Squirrels

Did you know that squirrels like a sweet tree now and again? This squirrel is licking the sap from an open wound. We think of squirrels as a pesky rodent. They are rodents. However, squirrels do like tree sap as a delicacy according to National Geographic.
The squirrels in our area are tree squirrels who come to the ground to eat nuts, acorns, berries and flowers. They do eat bark, eggs and baby birds. I have seen them chew on the tips of evergreens for using in their nests.
Like any other animal, they have their place in the ecosystem's food chain.

Photo Credit: Whitney Cranshaw, Colorado State University, Bugwood.org

Garden The Plains

Gogi Berries anyone?

Native to China this plant Lycium barbarum or Lycium chinese does not tolerate salinity. It does well in light well-drained soils such as sandy loam and loam, but will grow in a wide range of soils because it is adaptable as a plant. It prefers a pH of 6.5 to 7.0, which is slightly acidic to neutral. This is a shrub that can grow between 3-6 feet but can reach 12 feet. This plant flowers on current years wood. The pinkish colored blossoms in the picture will produce red berries. It is suggested to keep trimmed to a single stem and cut any new shoots. It is very hardy here since it grows in zone 2 to zone 7.

The plant in the photo is from my yard and is now two years old before it produced any flowers. It was a young transplant last season. They grow rather quickly.

Photo credit: Linda Langelo

Garden The Plains

Myth: Watering your lawn, is enough water for your trees.

Trees need 10 gallons of water per inch of the tree trunk's diameter at knee height. If the diameter is 10 inches, then the tree requires 100 gallons of water.

Turf grass roots are found 6-8 inches below the surface unless it is a native species which does not need a lot of water. The tree roots start at 10 and go deeper to 24. If you are watering for 1/2 per zone that might be ideal for your turf grass but not for your tree.

Is that everyday? Is that every week?
This varies according to precipitation, soil type, temperatures, wind and whether or not your tree is drought tolerant.

If you can see through a tree because it has lost the inside leaves or needles this is due to drought. A tree will shed its older leaves and needles first.

I recommend using a deep root feeder to water your trees. Place it along the dripline of the tree (at the ends of the branches) and then move it all around the tree. Push it in the ground only to about 10 inches. Each deep root feeder will deliver a different amount of water, so follow the instructions on the package.

Photo credit: Linda Langelo

Garden The Plains

Attention Butterfly Enthusiasts

The variegated fritillary has been spotted!

In the photo below, this is the caterpillar stage of the variegated fritillary on chrysanthemum. The adult stage is in the second photo next to an alfalfa butterfly enjoying nectar from an aster. The second photo is early September.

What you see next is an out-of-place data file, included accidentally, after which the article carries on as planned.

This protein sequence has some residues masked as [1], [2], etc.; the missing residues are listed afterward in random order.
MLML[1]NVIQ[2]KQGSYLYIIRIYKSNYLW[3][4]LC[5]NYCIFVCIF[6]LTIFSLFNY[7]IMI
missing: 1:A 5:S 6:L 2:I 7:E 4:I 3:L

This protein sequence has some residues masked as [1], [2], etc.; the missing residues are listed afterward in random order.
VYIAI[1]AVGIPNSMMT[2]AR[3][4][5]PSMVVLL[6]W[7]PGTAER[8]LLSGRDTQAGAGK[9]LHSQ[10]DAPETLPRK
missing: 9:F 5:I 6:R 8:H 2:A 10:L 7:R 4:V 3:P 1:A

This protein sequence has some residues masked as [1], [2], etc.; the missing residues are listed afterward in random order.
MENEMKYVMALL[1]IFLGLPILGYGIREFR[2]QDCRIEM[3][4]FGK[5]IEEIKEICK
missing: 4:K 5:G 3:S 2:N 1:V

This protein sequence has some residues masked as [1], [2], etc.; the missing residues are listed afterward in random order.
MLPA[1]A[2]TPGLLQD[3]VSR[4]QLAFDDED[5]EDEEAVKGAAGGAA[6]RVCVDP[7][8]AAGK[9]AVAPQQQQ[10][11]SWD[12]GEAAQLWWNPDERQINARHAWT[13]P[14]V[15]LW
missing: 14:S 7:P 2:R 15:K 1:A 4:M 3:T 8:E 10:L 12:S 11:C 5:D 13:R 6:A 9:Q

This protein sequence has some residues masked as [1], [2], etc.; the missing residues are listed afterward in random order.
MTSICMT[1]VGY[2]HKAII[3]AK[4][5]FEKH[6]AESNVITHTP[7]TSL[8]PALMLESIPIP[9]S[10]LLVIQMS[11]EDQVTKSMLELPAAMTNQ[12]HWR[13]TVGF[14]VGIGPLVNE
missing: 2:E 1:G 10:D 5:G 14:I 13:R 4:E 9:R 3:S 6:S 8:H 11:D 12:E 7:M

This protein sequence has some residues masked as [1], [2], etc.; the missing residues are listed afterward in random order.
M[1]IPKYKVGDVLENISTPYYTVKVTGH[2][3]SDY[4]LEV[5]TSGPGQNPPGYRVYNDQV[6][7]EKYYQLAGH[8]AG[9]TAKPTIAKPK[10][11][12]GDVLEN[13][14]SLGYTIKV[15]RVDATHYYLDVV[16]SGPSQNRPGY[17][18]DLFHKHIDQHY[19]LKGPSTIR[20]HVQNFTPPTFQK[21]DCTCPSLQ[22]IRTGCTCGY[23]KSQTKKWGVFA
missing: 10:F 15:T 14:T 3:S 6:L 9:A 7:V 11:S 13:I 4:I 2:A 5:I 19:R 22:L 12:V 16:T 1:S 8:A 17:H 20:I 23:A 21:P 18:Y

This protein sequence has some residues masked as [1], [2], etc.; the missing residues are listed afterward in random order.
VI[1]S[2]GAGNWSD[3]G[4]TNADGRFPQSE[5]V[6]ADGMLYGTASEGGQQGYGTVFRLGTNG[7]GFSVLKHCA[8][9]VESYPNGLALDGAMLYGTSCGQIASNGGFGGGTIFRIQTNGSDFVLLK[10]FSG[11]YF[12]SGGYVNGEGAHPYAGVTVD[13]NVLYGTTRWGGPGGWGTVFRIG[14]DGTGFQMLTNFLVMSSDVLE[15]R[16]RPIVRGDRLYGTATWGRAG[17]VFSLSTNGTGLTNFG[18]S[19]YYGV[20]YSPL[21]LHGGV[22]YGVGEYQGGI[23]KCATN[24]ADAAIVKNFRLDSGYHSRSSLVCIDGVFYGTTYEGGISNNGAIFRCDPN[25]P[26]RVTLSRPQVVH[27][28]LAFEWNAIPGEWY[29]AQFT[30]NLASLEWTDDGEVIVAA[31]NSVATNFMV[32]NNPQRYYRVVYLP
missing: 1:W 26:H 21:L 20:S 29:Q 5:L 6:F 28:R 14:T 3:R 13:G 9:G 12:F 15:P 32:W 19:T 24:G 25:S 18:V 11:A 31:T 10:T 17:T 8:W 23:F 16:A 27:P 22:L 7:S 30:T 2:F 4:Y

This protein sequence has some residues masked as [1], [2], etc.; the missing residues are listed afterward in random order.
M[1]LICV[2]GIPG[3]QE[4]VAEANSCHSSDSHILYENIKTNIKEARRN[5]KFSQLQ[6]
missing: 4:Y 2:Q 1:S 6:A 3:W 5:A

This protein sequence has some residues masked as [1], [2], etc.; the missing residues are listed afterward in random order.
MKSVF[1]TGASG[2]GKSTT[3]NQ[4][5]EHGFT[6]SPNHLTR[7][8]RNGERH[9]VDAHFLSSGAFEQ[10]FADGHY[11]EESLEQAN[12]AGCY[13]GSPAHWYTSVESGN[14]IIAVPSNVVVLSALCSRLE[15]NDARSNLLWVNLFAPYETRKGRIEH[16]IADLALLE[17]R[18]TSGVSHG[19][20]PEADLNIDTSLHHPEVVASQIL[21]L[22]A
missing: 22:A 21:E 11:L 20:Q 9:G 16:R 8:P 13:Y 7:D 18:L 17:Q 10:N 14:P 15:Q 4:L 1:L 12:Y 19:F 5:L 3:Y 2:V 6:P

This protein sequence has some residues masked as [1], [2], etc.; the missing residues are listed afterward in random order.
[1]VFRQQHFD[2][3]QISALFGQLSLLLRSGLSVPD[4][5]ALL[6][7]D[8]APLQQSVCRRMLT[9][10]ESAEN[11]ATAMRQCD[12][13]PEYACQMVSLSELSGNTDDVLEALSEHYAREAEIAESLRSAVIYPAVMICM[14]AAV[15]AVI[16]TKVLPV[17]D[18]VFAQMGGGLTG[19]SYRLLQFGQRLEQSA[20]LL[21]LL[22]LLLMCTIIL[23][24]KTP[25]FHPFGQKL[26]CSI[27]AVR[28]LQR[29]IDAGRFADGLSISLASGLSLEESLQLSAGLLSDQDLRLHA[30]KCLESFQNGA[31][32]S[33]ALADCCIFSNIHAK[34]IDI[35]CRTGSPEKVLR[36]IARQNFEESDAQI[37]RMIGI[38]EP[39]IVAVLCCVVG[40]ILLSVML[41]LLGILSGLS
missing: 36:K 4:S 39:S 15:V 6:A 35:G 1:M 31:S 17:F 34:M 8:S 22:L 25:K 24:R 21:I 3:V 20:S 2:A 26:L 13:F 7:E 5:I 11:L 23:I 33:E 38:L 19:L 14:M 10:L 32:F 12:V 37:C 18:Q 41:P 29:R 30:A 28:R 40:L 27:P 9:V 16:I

Variegated Fritillary

In Colorado they have 3 broods from April through October. They host on several plant families which include violets and sedum that would grow in our area.
They will use nectar from butterflyweed, common milkweed, dogbane, peppermint, red clover, swamp milkweed, tickseed and sunflower.
They like open sunny areas such as prairies, fields, pastures, road edges and landfills.
There region covers from South Central America, Mexico and southern US.
They are not endangered.

Photo credit: Linda Langelo

Garden The Plains

Rose galls

Cynipid wasp in the genus Diplolepis polita is the cause of these galls. The last photo shows a picture of the wasp.

According to Utah State University Extension:

1) Galls do not affect the overall health of the rose or oak tree; tolerate pest.
2) Rake and remove fallen leaves in the fall.
3) Remove galled plant parts and destroy.
4)Management with insecticides can be difficult and spotty.
5)Apply an insecticide (carbamate; pyrethroid) at or just prior to budbreak to prevent egg laying to reduce gall formation (may not prevent all new gall formation).

Photo credit: first 3 photos unkown; 4th Utah State University/wikimedia commons

These butterflies are not harmful to many plants. Read on...

Eight footed Forrester

The caterpillars stage of these butterflies feed on grape vine leaves and Virginia creeper leaves. They don't go after lettuce leaves or other garden vegetable leaves. The butterfly is merely resting. You may find either the caterpillar and/or the adult butterfly around in June and July.
Photo credit: 1st and 2nd photos, Butterflies and Moths of North America; 3rd photo Aimee Kanode

Iron deficiency in Maple trees can eventually cause die back and the loss of your tree.

Maples and Iron Deficiency

Maple trees are prone to having iron deficiency over other trees. Why? They like a more acidic soil that has a high moisture content with lots of humus.

When you see the leaves yellowing and only green veins remain that is an indication that your maple can not uptake iron from the soil. Iron is very important as a key player in photosynthesis. Maples with iron are not producing their own food to send back down to the roots for next season. Sections that have severely yellowed leaves may dieback to the trunk.

But iron deficiency isn't the only cause. The soil might be too wet, too dry, compact or have girdling roots or the pH is well above 7.2 or 7.5.

Applying chelated iron is sometimes helpful. Injecting iron directly into the tree gives the tree a temporary solution. But that leaves a small opening for other pests and diseases to enter. Before doing anything, you have to determine what the actual cause might be.

Photo credit: Kelly Roesch

goldenplains.extension.colostate.edu

Golden Plains Area Extension

Freemont Butte Dam, the What’s and Why’s